Understanding futures expiration and contract roll
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The lifespan of a futures contract
Futures contracts have a limited lifespan that will influence the outcome of your trades and exit strategy. The two most important expiration terms are expiration and rollover.
Contract expiration options
A contract’s expiration date is the last day you can trade that contract. This typically occurs on the third Friday of the expiration month, but varies by contract.
Prior to expiration, a futures trader has three options:
- Offset the position to fully close out the trade
- Roll the contract from the current, or forward, month to a future expiration date
- Let the contract expire and take delivery
Offset the postion
Offsetting or liquidating a position is the simplest and most common method of exiting a trade. When offsetting a position, a trader is able to realize all profits or losses associated with that position without taking physical or cash delivery of the asset.
To offset a position, a trader must take out an opposite and equal transaction to neutralize the trade. For example, a trader who is short two WTI Crude Oil contracts expiring in September will need to buy two WTI Crude Oil contracts expiring on the same date. The difference in price between his initial position and offset position will represent the profit or loss on the trade.
Rollover is when a trader moves his position from the front month contract to another contract further in the future. Traders will determine when they need to move to the new contract by watching volume of both the expiring contract and next month contract. A trader who is going to roll their positions may choose to switch to the next month contract when volume has reached a certain level in that contract.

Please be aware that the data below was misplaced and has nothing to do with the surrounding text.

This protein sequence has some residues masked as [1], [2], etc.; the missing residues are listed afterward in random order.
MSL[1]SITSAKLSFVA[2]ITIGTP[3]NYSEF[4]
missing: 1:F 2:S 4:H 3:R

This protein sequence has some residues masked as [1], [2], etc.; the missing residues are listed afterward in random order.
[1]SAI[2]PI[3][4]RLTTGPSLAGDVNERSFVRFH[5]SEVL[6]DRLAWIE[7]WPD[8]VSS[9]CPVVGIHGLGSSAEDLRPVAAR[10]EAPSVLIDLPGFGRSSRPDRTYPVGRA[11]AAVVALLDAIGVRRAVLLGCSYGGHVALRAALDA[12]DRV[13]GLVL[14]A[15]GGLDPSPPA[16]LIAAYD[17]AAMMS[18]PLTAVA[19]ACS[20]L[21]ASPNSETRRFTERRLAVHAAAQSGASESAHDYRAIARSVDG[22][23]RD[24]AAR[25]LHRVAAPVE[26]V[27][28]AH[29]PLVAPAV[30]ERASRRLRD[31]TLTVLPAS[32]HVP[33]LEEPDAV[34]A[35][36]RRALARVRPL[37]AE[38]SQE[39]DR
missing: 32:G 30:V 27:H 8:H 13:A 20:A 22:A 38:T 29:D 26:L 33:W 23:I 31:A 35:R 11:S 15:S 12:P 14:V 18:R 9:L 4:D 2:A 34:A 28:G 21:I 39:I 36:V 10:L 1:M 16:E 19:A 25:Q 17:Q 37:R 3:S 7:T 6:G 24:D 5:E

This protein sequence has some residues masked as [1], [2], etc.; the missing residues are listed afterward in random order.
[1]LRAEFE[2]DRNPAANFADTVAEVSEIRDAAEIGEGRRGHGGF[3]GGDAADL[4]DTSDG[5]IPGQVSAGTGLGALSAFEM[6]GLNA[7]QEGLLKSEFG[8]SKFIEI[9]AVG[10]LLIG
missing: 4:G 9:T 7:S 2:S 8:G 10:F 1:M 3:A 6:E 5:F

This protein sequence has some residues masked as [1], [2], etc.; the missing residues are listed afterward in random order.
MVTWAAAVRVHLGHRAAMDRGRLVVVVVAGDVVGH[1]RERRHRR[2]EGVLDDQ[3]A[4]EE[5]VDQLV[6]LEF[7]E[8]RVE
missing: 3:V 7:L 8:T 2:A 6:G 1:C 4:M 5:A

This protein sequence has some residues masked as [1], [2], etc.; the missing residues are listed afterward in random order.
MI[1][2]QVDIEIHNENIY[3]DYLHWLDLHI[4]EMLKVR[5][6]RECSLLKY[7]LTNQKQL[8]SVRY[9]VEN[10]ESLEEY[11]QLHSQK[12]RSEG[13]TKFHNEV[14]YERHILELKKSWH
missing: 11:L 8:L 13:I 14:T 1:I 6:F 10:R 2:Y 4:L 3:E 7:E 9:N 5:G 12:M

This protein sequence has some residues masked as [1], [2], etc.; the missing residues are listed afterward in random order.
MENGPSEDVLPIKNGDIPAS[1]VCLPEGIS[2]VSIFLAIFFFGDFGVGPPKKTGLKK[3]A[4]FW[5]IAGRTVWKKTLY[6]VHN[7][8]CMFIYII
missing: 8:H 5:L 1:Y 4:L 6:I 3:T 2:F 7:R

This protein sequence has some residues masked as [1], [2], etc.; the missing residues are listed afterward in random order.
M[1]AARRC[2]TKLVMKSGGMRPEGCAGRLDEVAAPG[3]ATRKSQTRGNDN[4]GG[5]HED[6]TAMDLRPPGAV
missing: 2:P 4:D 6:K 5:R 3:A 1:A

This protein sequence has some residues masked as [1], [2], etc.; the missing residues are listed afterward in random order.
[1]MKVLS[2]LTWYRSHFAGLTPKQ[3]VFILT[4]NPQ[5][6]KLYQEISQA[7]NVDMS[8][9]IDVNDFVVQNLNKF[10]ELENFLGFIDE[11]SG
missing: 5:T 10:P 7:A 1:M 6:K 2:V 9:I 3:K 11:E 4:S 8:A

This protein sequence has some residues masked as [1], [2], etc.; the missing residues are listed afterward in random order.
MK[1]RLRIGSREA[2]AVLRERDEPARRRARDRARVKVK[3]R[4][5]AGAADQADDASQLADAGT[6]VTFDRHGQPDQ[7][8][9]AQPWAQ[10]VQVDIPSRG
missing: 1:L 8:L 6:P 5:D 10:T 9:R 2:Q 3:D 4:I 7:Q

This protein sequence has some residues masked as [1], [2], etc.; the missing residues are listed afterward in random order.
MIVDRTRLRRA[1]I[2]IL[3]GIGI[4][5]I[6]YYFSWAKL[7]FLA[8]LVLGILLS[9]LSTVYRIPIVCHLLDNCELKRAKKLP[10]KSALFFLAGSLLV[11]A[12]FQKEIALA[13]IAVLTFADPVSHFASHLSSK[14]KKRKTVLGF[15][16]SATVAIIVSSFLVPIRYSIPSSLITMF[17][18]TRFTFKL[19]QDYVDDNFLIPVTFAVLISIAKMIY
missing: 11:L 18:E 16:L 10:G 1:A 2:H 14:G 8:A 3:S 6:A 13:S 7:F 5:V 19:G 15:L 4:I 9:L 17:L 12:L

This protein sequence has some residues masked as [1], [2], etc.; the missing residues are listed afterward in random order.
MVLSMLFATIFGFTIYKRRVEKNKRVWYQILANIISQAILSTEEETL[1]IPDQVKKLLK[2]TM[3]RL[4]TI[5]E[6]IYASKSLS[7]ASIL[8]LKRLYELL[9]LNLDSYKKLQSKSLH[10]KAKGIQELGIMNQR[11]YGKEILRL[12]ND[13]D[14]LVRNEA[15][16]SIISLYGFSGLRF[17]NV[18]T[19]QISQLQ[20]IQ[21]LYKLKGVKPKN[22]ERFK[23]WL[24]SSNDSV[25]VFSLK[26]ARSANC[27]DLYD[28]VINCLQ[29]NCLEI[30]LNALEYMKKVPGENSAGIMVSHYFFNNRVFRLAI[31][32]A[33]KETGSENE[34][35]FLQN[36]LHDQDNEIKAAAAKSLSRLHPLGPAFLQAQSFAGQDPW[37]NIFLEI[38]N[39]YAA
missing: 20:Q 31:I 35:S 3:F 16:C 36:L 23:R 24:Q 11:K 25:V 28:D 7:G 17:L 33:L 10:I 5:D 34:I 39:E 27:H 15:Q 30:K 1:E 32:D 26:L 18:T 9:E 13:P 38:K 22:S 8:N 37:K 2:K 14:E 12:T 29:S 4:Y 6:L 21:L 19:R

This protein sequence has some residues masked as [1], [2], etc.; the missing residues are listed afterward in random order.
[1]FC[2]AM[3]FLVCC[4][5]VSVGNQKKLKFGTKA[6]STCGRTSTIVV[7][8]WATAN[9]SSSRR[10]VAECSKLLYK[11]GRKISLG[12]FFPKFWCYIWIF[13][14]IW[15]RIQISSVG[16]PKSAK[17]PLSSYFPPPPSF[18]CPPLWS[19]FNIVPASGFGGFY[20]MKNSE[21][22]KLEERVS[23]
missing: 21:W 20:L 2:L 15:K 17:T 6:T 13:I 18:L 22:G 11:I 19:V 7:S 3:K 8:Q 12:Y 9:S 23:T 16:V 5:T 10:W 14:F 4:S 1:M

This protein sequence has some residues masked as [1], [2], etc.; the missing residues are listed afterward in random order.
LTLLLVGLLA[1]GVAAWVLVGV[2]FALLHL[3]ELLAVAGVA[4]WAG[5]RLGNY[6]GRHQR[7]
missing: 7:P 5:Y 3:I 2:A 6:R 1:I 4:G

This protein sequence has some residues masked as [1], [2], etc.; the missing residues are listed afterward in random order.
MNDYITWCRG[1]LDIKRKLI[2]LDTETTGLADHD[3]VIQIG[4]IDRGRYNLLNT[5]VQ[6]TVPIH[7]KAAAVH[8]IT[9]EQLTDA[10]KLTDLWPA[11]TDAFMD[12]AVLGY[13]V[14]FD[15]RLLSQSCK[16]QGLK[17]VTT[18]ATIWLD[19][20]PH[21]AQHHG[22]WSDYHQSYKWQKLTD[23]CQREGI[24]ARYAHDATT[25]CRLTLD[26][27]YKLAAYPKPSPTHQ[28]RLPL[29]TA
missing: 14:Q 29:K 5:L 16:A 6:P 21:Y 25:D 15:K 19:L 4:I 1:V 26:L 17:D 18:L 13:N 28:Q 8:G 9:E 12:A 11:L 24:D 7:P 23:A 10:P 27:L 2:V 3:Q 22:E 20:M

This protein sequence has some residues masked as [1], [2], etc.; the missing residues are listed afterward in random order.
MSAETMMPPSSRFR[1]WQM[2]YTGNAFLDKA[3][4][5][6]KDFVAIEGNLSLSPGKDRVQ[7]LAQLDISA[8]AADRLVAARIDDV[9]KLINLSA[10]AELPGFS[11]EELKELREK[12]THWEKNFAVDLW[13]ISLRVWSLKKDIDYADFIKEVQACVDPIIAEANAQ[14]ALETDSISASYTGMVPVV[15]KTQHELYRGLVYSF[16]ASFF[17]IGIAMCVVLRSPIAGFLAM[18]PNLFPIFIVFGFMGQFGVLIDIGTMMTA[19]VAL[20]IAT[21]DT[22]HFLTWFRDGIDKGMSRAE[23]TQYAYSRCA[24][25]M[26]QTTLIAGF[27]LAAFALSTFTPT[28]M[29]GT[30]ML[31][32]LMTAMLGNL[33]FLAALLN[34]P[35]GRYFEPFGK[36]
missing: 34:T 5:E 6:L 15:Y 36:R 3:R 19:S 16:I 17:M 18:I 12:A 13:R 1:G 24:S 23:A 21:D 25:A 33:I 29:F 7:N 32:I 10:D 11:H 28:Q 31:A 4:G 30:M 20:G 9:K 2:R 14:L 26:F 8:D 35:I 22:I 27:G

When rolling forward, a trader will simultaneously offset his current position and establish a new position in the next contract month. For example, a trader who is long four S&P 500 futures contracts expiring in September will simultaneously sell four Sept ES contracts and buy four Dec or further away ES contracts.
If a trader has not offset or rolled his position prior to contract expiration, the contract will expire and the trader will go to settlement. At this point, a trader with a short position will be obligated to deliver the underlying asset under the terms of the original contract. This can be either physical delivery or cash settlement depending on the market.
You have choices when it comes to your futures positions at expiration. Knowing how you want to manage your trades around rollover and expiration is important as it will directly impact the outcome of the trades.
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